Thursday, March 29, 2012

The Whitney Bees in the News

In case you were in Madagascar studying carnivorous fossa a few weeks ago and missed reading the Talk of the Town in the New Yorker - the one with the cover featuring yet another iconic American tale of vacationing with our dogs, in the vein of Travels with Charley, The Incredible Journey and Old Yeller, but, as Gail Collins wisely reminds us, different – and in case you want to know what really happened on the roof of the Whitney that winter day, just click here and find out.
Yes, the estimable Calvin Tompkins and the charming Dodie Kazanjian were there with CSB and yours truly, winterizing the bees and extracting bee barbs from exposed body parts. That is all true, and you know it is true because the Fact Checker made sure it was true.
The Fact Checker was marvelous. Before he even called us he had spoken with an entomologist at the Agricultural Extension at UC-Davis to check all my bee facts. (I think it was UC Davis. But please be aware that SQD has not been fact-checked.) Also, he wanted to ascertain that CSB is as tall as he is, and me, as short. I could have spoken all day with the Fact Checker.
While it is true – and this too was fact-checked – that CSB did not wear a bee jacket, it went unmentioned that I have recently acquired for him a very stylish bee jacket from Sheriff’s of England, hoping that he will occasionally wear it and get stung by fewer bees. It is probably a vain hope. And bee stings are good for your arthritis anyway.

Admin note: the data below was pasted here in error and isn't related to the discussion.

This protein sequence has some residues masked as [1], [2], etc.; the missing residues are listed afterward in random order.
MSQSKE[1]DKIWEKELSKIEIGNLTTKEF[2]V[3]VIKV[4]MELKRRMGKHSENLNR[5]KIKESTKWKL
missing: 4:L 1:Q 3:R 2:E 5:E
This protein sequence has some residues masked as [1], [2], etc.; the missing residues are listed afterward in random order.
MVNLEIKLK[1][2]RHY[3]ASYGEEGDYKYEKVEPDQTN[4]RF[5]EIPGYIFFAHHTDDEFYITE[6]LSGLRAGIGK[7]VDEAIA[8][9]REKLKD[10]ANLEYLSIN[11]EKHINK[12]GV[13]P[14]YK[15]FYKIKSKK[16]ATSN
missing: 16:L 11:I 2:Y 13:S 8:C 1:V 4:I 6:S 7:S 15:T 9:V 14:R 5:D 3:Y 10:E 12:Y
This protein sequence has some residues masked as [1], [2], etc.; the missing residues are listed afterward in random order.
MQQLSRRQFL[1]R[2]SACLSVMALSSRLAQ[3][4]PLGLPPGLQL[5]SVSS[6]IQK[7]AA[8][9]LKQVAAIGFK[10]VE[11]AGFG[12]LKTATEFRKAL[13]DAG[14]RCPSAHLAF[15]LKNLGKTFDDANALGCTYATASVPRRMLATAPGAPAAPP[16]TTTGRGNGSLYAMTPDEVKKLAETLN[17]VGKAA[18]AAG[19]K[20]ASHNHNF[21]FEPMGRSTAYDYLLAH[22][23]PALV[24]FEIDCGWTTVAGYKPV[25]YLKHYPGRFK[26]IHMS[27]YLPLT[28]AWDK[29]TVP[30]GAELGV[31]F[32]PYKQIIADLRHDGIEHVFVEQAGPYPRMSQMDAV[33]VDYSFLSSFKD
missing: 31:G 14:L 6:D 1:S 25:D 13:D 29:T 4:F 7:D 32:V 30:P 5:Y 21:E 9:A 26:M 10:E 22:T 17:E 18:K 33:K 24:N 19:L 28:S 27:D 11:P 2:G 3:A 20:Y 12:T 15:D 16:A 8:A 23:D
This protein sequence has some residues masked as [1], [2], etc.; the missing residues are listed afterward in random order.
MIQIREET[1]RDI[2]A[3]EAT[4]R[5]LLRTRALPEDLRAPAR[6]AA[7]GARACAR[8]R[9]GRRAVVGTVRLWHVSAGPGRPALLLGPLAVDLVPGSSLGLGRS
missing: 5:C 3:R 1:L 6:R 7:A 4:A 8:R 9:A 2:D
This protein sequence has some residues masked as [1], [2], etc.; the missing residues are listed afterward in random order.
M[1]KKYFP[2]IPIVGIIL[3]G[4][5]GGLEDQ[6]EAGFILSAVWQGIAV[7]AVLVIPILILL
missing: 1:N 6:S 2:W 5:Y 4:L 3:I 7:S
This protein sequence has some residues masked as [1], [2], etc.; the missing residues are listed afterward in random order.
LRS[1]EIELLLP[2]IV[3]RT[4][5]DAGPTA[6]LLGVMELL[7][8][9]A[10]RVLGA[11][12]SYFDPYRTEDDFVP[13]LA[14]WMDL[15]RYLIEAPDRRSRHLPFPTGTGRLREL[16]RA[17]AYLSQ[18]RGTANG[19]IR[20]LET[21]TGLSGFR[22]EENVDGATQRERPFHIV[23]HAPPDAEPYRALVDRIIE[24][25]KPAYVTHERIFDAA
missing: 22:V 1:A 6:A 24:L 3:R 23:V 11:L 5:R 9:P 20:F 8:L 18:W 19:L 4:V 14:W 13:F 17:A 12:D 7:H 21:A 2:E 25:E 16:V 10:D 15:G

Likewise unmentioned, but true, is that we burn sage in our bee smoker. We grow the sage in our garden and then dry it in the fall, suspending picturesque nosegays from a beam in the basement. The thing about sage is that it smells like pot when it burns, or at least it smells like pot as I recall it, and sometimes – as we are tending the bees - I find myself looking around to see who has a joint. It’s just an odd moment, a flash, of living multiple lives.
Other unchecked facts: Calvin wore a leather jacket. Dodie had enviable fur-lined clogs whose provenance I might have inquired about had I known her better, or at least not just met her for the first time. Bees don’t like leather or fur, but we didn’t mention that.
But really, the question you are all wondering about, the really pressing question, is: What do the bees on the roof think about this year’s Biennial? The question should be: Do bees even think about Biennials? But since that answer would be something of a dead end, we will go with the first question. Bees prefer flowers to collages and video, but performance art involving nectar is appreciated in a post-modernist way.

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